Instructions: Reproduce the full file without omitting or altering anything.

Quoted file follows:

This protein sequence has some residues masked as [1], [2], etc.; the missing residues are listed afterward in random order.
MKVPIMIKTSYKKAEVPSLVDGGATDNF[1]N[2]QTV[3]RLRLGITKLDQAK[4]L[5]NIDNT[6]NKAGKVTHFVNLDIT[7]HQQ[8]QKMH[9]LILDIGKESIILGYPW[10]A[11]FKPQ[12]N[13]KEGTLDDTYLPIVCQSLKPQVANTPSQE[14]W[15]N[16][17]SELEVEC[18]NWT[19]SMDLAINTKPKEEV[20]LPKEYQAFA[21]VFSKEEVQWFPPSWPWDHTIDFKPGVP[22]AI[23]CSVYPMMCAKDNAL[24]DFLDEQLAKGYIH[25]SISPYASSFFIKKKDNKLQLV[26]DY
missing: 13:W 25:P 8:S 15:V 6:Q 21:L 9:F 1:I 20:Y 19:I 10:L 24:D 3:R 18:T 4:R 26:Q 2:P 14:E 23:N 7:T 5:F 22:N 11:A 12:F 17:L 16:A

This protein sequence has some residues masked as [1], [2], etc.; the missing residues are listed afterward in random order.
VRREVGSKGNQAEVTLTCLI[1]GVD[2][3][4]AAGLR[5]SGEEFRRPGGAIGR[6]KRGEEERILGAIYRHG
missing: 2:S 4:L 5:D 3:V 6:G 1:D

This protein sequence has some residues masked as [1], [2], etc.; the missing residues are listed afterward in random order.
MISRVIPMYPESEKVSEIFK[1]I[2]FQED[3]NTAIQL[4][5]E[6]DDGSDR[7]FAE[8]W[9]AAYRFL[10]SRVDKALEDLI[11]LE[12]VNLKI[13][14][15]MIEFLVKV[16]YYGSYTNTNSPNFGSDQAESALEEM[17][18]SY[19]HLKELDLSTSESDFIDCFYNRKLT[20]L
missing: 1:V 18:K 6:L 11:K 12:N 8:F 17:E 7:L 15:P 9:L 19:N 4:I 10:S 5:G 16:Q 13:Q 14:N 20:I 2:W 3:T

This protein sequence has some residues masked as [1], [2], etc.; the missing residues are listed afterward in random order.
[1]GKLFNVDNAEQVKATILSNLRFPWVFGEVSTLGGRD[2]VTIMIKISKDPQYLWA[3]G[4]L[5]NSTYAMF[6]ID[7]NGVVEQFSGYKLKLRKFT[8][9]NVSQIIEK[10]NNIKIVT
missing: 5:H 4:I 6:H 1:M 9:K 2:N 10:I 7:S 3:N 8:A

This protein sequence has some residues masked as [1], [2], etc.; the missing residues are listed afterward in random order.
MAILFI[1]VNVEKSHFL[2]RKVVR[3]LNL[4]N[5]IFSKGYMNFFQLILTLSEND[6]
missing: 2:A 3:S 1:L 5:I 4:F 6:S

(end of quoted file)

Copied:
This protein sequence has some residues masked as [1], [2], etc.; the missing residues are listed afterward in random order.
MKVPIMIKTSYKKAEVPSLVDGGATDNF[1]N[2]QTV[3]RLRLGITKLDQAK[4]L[5]NIDNT[6]NKAGKVTHFVNLDIT[7]HQQ[8]QKMH[9]LILDIGKESIILGYPW[10]A[11]FKPQ[12]N[13]KEGTLDDTYLPIVCQSLKPQVANTPSQE[14]W[15]N[16][17]SELEVEC[18]NWT[19]SMDLAINTKPKEEV[20]LPKEYQAFA[21]VFSKEEVQWFPPSWPWDHTIDFKPGVP[22]AI[23]CSVYPMMCAKDNAL[24]DFLDEQLAKGYIH[25]SISPYASSFFIKKKDNKLQLV[26]DY
missing: 13:W 25:P 8:S 15:V 6:Q 21:L 9:F 1:I 20:Y 19:I 10:L 24:D 3:R 18:T 4:R 26:Q 2:P 14:E 23:N 7:T 5:F 22:N 11:A 12:F 17:L 16:A

This protein sequence has some residues masked as [1], [2], etc.; the missing residues are listed afterward in random order.
VRREVGSKGNQAEVTLTCLI[1]GVD[2][3][4]AAGLR[5]SGEEFRRPGGAIGR[6]KRGEEERILGAIYRHG
missing: 2:S 4:L 5:D 3:V 6:G 1:D

This protein sequence has some residues masked as [1], [2], etc.; the missing residues are listed afterward in random order.
MISRVIPMYPESEKVSEIFK[1]I[2]FQED[3]NTAIQL[4][5]E[6]DDGSDR[7]FAE[8]W[9]AAYRFL[10]SRVDKALEDLI[11]LE[12]VNLKI[13][14][15]MIEFLVKV[16]YYGSYTNTNSPNFGSDQAESALEEM[17][18]SY[19]HLKELDLSTSESDFIDCFYNRKLT[20]L
missing: 1:V 18:K 6:L 11:K 12:N 8:F 17:E 7:L 15:P 9:L 19:N 4:I 10:S 5:G 16:Q 13:Q 14:N 20:I 2:W 3:T

This protein sequence has some residues masked as [1], [2], etc.; the missing residues are listed afterward in random order.
[1]GKLFNVDNAEQVKATILSNLRFPWVFGEVSTLGGRD[2]VTIMIKISKDPQYLWA[3]G[4]L[5]NSTYAMF[6]ID[7]NGVVEQFSGYKLKLRKFT[8][9]NVSQIIEK[10]NNIKIVT
missing: 5:H 4:I 6:H 1:M 9:K 2:N 10:I 7:S 3:N 8:A

This protein sequence has some residues masked as [1], [2], etc.; the missing residues are listed afterward in random order.
MAILFI[1]VNVEKSHFL[2]RKVVR[3]LNL[4]N[5]IFSKGYMNFFQLILTLSEND[6]
missing: 2:A 3:S 1:L 5:I 4:F 6:S